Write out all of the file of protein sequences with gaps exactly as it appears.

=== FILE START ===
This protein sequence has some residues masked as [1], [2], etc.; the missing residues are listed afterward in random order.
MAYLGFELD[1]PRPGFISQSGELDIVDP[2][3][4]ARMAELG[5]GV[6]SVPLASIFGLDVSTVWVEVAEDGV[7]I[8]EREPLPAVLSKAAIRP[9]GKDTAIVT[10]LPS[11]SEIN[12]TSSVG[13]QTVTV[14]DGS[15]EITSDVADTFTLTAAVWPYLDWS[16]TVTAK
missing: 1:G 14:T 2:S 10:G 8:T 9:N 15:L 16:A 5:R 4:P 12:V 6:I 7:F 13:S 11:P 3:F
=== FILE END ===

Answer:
This protein sequence has some residues masked as [1], [2], etc.; the missing residues are listed afterward in random order.
MAYLGFELD[1]PRPGFISQSGELDIVDP[2][3][4]ARMAELG[5]GV[6]SVPLASIFGLDVSTVWVEVAEDGV[7]I[8]EREPLPAVLSKAAIRP[9]GKDTAIVT[10]LPS[11]SEIN[12]TSSVG[13]QTVTV[14]DGS[15]EITSDVADTFTLTAAVWPYLDWS[16]TVTAK
missing: 1:G 14:T 2:S 10:G 8:T 9:N 15:L 16:A 5:R 4:P 12:V 6:I 7:F 13:S 11:P 3:F